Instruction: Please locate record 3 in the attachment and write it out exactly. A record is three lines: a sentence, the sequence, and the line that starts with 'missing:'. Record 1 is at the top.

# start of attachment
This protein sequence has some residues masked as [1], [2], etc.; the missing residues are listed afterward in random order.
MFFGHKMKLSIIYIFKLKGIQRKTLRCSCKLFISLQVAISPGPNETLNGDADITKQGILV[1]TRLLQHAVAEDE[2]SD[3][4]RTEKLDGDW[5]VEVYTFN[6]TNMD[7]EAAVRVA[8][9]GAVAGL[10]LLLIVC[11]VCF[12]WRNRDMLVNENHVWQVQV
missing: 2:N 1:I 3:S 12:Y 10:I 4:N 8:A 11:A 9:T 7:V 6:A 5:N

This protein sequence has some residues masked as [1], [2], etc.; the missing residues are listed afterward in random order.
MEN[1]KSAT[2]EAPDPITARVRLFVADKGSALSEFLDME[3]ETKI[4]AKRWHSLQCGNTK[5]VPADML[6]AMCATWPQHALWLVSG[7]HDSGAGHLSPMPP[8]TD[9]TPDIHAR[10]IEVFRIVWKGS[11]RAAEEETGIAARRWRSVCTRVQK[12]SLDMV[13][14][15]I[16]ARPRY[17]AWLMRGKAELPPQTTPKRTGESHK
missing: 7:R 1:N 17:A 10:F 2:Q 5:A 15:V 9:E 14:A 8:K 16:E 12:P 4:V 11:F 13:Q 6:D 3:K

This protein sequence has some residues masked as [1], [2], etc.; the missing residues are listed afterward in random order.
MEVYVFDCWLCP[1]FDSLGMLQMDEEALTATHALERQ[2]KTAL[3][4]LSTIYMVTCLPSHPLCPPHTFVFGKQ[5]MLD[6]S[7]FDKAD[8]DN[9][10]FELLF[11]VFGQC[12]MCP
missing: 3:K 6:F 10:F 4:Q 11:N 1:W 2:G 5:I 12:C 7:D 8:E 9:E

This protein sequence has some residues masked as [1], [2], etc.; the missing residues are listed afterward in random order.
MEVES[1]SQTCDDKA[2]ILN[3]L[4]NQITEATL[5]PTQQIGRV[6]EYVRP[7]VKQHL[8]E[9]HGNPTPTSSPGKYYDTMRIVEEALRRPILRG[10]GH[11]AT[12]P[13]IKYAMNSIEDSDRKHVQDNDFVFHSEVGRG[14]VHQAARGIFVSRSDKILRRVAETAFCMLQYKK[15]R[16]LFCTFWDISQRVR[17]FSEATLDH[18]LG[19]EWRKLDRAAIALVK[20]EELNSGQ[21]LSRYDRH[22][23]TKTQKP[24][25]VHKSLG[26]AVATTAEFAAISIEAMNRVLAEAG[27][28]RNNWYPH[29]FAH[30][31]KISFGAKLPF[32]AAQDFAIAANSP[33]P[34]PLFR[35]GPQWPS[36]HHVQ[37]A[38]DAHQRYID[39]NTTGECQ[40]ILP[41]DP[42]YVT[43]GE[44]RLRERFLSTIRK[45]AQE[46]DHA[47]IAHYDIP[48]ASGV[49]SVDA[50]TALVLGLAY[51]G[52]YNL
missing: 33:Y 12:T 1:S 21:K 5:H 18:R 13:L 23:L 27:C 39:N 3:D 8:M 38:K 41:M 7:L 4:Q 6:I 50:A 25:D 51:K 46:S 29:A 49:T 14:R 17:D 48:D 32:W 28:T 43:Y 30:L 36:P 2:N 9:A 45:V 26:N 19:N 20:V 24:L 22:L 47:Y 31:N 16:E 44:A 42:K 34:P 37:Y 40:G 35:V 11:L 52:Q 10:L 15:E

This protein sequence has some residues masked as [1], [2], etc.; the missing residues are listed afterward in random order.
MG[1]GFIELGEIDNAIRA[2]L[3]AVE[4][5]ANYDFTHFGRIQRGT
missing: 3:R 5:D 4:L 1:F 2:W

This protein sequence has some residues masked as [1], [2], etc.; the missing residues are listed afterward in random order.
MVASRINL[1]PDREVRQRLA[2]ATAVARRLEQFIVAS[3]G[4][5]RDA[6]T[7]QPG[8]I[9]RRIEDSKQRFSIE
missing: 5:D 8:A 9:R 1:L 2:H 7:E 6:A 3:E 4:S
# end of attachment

This protein sequence has some residues masked as [1], [2], etc.; the missing residues are listed afterward in random order.
MEVYVFDCWLCP[1]FDSLGMLQMDEEALTATHALERQ[2]KTAL[3][4]LSTIYMVTCLPSHPLCPPHTFVFGKQ[5]MLD[6]S[7]FDKAD[8]DN[9][10]FELLF[11]VFGQC[12]MCP
missing: 3:K 6:F 10:F 4:Q 11:N 1:W 2:G 5:I 12:C 7:D 8:E 9:E